The good: opening twosome "Losing A Friend" and "Godspell" move from melancholy to (I'm not kidding) a song declaring the Cardigans' atheism. There's also a single called "I Need Some Fine Wine And You, You Need To Be Nicer" where Persson addresses her lover/dog with obvious relish: "Sit. Good dog. Stay. Roll over. Bad dog. Wooo! Down. Roll over." Sexual vamping suits her well. Before two finishing bonus tracks, there's "And Then You Kissed Me II," a lesser re-visitation of the extraordinary "Daylight" track about love as a form of abuse, and vice-versa. The Cardigans seem to have stopped being bummed-out, and now just want to be a boring MOR band. Bummer.

Metric, Live It Out - Textbook indie-rock, with jagged hooks and sweet vocal harmonies, occasionally marred by sub-Le Tigre political posture. "Handshakes" sounds like a gift from Julian Casablancas, at least until they start howling "Buy this car to drive to work, drive to work to pay for this car." Whatever. The really good: "Poster Of A Girl" may be the one-night stand of the year, and "Police And The Private" rides a melancholy keyboard line for all it's worth. Metric have a particular knack for taking the minimalist instrumentation of indie rock and milking it: piano chords, synths, and fuzz are all deployed expertly. Not a stellar CD, but the very quintessence of solid indie rock.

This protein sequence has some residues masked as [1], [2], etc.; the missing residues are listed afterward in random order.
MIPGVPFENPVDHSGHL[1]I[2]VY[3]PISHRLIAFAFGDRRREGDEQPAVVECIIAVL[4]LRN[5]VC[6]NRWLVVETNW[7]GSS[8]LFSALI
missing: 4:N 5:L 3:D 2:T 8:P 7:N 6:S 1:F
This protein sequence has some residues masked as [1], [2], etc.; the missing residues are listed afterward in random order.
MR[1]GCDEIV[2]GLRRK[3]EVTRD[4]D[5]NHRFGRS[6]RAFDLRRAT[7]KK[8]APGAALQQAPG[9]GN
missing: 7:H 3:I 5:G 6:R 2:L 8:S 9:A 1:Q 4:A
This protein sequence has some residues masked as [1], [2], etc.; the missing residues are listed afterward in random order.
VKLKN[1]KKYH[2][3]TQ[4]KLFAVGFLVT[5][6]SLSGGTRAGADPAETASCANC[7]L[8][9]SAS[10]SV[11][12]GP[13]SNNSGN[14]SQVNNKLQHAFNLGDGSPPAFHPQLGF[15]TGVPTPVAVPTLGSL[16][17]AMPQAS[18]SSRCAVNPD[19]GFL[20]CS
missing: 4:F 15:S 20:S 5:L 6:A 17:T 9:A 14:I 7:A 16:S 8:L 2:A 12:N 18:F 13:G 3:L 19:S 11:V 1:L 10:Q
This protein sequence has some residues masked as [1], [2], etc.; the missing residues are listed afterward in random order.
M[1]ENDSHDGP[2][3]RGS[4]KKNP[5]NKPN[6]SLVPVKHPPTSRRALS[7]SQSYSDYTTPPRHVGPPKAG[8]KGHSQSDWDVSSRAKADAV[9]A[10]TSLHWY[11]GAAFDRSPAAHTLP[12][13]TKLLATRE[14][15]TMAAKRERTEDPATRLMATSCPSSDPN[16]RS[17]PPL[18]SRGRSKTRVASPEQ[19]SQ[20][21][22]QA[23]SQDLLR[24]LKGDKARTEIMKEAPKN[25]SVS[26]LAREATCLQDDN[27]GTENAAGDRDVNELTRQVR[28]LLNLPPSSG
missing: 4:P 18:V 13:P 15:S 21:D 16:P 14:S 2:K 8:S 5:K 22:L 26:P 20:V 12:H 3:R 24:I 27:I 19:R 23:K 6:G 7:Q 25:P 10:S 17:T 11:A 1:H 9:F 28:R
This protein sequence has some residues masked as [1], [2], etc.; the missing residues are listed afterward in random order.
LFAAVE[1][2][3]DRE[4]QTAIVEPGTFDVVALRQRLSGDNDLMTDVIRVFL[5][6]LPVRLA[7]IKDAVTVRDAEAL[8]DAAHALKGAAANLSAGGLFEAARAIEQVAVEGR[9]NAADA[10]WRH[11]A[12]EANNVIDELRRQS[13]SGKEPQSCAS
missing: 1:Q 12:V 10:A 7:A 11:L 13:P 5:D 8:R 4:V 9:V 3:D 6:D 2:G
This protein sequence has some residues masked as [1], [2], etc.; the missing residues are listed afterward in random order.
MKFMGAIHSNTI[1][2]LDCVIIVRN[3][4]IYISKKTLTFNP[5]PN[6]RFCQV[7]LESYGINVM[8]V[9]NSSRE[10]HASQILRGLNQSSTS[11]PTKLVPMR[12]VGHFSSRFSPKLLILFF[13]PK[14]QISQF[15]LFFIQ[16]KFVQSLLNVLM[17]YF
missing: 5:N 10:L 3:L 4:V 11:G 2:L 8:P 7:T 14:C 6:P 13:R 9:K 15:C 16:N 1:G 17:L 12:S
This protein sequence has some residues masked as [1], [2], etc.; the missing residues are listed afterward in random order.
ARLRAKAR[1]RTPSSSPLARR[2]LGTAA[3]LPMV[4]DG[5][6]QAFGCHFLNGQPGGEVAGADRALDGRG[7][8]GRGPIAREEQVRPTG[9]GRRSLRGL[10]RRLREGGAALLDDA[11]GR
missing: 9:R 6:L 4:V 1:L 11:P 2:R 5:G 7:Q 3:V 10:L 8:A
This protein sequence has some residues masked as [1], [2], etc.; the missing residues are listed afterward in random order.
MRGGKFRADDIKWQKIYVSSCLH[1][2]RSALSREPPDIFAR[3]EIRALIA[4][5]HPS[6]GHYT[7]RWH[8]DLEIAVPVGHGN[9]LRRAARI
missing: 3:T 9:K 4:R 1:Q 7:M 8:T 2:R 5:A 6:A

CDs I hope to catch up with before it's list-making time: Antony & The Johnsons, Babyshambles, Bonnie 'Prince' Billy & Matt Sweeney, Dirty Projectors, Fiery Furnaces, Gustav, Isolee, Juan Maclean, M. Ward, Russian Futurists, Sufjan Stevens, TTC, Vitalic. Chime in if I'm missing anything major.

Sunday, November 13, 2005

this week's newspaper stuff

I totally busted my ass to produce a good 2200 words of content this week. Here's 2 articles: a profile of new much-hyped kids Test Icicles, who I'll confess to being slightly underwhelmed by (but I still want to hear their debut CD), and a profile of NYU student label Village Records. This latter is of frankly minimal interest to anyone who isn't actively involved with them, but my editor asked me, and I need to prove myself etc.